I'm trying to take photos of large and complicated prints, and am having trouble seeing whether or not I am totally infocus on the D80. I have a 60mm fixed lens which I focus as well as I can through the lens, then check the image. I try to pick out some particular items to focus on, but they are so small, and the print so far away because its very large, that I just can't tell.
Is there a trick to focusing with a fixed lens?
#1. "RE: Sharpness " | In response to Reply # 0
Omaha Registered since 07th Jan 2012Mon 06-Feb-12 11:14 PM
If you have an assistant, you can have them hold something on the print that is nice and contrasty until you get your focus lock, then have them pull it away for the shot.
(Or you could do it solo with a wireless remote)
#5. "RE: Sharpness " | In response to Reply # 1
IdahoBaird Registered since 25th Jan 2012Tue 07-Feb-12 08:48 PM
Coincidentally, I was watching Joe McNalley (Hell, I think it was Joe; maybe David Hobby, who cares?) in the SB 900 training video where he just set a strobe stand in the frame and focused on its mount then pullled it out.
Might not work for 2-D objects, flat against a wall though.
Maybe a sticky note with a bulls eye, or something, on it would work.
#2. "RE: Sharpness " | In response to Reply # 0
The short answer is, you've got two choices for focusing, AF or manual focus.
The best way to assure everything is in focus when photographing a large flat object is by having the front of the lens absolutely parallel, both vertically and horizontally with the target.
The ideal way to accomplish this a sturdy tripod is necessary, then if possible measure the height of the center of the target then adjust the tripod so the camera/lens center is exactly the same height.
The whole setup should be centered exactly on a horizontal axis also, Then using an accurate bubble level on the tripod head, level the head on both axis also.
Shoot at the aperture your lens offers the sharpest images (usually in the f8/11 range) and keep the ISO as low as possible. Usually native ISO which on the D80 i believe is 100, and use a remote shutter release such as the hardwired Nikon MC-DC1 to avoid potential camera motion when actuating the shutter.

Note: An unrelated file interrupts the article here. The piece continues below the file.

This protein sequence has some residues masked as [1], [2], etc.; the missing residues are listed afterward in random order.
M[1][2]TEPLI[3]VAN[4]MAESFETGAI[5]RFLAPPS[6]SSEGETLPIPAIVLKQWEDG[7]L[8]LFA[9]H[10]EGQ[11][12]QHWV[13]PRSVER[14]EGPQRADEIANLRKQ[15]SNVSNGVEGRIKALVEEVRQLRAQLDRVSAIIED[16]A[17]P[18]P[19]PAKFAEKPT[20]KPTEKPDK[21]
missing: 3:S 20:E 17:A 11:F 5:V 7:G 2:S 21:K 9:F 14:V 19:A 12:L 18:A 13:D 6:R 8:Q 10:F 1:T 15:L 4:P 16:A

In the real world all the above may not be possible, as you may be shooting where tripods may not be allowed, nor going to the extremes mentioned above would be feasible.
If you can, shoot from a monopod or steady rest, supporting the camera with a bean bag if possible, try to get as square with the object in question as possible, lowest ISO, fastest shutter speed possible in combination with the sharpest aperture for your lens.
Unfortunately the D80 doesn't offer live view as some of the later more advanced nikons do, which would be beneficial as you could lock the shutter open, view your focus point on the lcd screen while zoomed in some to assure the best focus possible.
When no one is looking, Pigs can walk on they're hind legs
#3. "RE: Sharpness " | In response to Reply # 0
If you are shooting wide open or close to it, why not stop down some so as to obtain some depth of field? That will provide you with a greater margin for error. Many lenses are sharper stopped down some anyway. Peter
#4. "RE: Sharpness " | In response to Reply # 3
michaelhager Registered since 15th Feb 2007Tue 07-Feb-12 01:54 PM
Can't say for the D80 but the D70s and my D300 have a focus indicator light in the viewfinder, bottom left. When you have achieved perfect focus it illuminates and tells you the camera senses focus.
All of that stuff above about level, centering, etc. is very important to shooting large flat surfaces with minimum distortion. Using a focusing target can help a lot. Also lots of illumination will enhance the auto focusing mechanics and firmware to do their job better.
C. Michael Hager
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